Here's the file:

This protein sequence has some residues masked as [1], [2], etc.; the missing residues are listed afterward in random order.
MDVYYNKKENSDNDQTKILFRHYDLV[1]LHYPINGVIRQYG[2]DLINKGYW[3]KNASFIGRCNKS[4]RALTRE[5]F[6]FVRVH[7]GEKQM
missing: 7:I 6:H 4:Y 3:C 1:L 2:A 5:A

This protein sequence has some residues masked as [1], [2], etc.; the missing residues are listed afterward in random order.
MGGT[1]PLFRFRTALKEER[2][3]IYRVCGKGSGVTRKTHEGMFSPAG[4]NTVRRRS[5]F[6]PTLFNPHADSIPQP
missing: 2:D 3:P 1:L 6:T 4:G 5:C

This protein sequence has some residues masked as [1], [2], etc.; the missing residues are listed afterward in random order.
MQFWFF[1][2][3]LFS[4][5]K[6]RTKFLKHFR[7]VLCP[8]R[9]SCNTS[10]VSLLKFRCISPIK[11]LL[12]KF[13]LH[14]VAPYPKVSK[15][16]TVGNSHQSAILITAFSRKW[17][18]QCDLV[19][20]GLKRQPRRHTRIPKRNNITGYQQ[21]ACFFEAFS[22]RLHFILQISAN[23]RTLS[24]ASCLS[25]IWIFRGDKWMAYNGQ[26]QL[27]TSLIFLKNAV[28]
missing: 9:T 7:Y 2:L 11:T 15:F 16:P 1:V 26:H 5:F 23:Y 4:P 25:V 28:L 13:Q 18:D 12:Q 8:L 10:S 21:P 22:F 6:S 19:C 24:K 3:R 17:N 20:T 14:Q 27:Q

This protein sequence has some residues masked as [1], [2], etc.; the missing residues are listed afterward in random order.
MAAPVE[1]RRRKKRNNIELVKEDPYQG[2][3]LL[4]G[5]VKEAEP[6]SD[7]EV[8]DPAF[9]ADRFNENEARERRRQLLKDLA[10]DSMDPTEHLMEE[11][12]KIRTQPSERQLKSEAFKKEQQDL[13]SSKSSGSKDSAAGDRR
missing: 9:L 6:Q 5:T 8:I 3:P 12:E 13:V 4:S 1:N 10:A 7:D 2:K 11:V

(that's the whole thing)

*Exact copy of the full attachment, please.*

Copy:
This protein sequence has some residues masked as [1], [2], etc.; the missing residues are listed afterward in random order.
MDVYYNKKENSDNDQTKILFRHYDLV[1]LHYPINGVIRQYG[2]DLINKGYW[3]KNASFIGRCNKS[4]RALTRE[5]F[6]FVRVH[7]GEKQM
missing: 7:I 6:H 4:Y 3:C 1:L 2:A 5:A

This protein sequence has some residues masked as [1], [2], etc.; the missing residues are listed afterward in random order.
MGGT[1]PLFRFRTALKEER[2][3]IYRVCGKGSGVTRKTHEGMFSPAG[4]NTVRRRS[5]F[6]PTLFNPHADSIPQP
missing: 2:D 3:P 1:L 6:T 4:G 5:C

This protein sequence has some residues masked as [1], [2], etc.; the missing residues are listed afterward in random order.
MQFWFF[1][2][3]LFS[4][5]K[6]RTKFLKHFR[7]VLCP[8]R[9]SCNTS[10]VSLLKFRCISPIK[11]LL[12]KF[13]LH[14]VAPYPKVSK[15][16]TVGNSHQSAILITAFSRKW[17][18]QCDLV[19][20]GLKRQPRRHTRIPKRNNITGYQQ[21]ACFFEAFS[22]RLHFILQISAN[23]RTLS[24]ASCLS[25]IWIFRGDKWMAYNGQ[26]QL[27]TSLIFLKNAV[28]
missing: 9:T 7:Y 2:L 11:T 15:F 16:P 1:V 26:H 5:F 23:Y 4:P 25:V 28:L 13:Q 18:D 12:Q 8:L 10:S 21:P 22:F 6:S 19:C 24:K 3:R 17:N 20:T 14:Q 27:Q

This protein sequence has some residues masked as [1], [2], etc.; the missing residues are listed afterward in random order.
MAAPVE[1]RRRKKRNNIELVKEDPYQG[2][3]LL[4]G[5]VKEAEP[6]SD[7]EV[8]DPAF[9]ADRFNENEARERRRQLLKDLA[10]DSMDPTEHLMEE[11][12]KIRTQPSERQLKSEAFKKEQQDL[13]SSKSSGSKDSAAGDRR
missing: 9:L 6:Q 5:T 8:I 3:P 12:E 13:V 4:S 1:N 10:A 7:D 2:K 11:V